Sunday, February 11, 2018

Dam protest in Chile

The HidroAysén project envisages five dams to tap the Baker and Pascua rivers, an isolated area of fjords and valleys, and generate 2.75 gigawatts of power for Chile's booming economy.
The government has championed the dams as vital to poverty alleviation and economic growth, but public opinion has split, with many saying the project is unnecessary and will devastate an ecological haven.
The project is estimated to flood 5,900 hectares (15,000 acres) of natural reserves. It will also attract 5,000 workers from Chile and abroad. The project will be connected to the Central Interconnected System by 3,000 kilometres (1,900 mi) of electric wiring.
Based on study of the project construction and access roads will impact six national parks, eleven national reserves, twenty-six conservation priority sites, sixteen wetland areas and thirty-two privately owned protected conservation areas. This is in addition to six Mapuche communities including four in Toltén and one Lautaro and Victoria.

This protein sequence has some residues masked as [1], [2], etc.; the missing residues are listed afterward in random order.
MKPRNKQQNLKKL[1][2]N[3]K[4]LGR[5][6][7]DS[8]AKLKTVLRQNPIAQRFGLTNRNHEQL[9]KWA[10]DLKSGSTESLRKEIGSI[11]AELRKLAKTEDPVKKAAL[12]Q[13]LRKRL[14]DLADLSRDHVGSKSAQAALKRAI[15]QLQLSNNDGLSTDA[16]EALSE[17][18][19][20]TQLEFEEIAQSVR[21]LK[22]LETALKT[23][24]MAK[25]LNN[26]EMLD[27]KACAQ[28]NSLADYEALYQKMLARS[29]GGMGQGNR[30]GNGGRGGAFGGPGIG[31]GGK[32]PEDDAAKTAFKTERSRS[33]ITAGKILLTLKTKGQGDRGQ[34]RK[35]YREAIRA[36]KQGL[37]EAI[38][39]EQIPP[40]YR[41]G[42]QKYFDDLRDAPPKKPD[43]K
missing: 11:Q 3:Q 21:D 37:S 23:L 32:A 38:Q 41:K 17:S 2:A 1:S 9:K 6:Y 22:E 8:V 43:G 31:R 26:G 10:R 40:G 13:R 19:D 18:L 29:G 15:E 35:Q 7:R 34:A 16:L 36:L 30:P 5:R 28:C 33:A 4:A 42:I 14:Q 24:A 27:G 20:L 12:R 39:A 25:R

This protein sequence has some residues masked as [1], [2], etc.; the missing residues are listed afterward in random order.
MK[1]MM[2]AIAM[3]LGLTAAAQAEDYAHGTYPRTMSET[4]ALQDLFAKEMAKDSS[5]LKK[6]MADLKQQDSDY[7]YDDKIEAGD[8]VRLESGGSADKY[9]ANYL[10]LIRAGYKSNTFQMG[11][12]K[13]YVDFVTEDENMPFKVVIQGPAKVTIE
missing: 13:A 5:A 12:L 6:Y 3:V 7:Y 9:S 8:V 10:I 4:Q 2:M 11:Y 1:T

A portion of the Baker 2 dam will be located in Laguna San Rafael National Park which will cause irreversible environmental damage.

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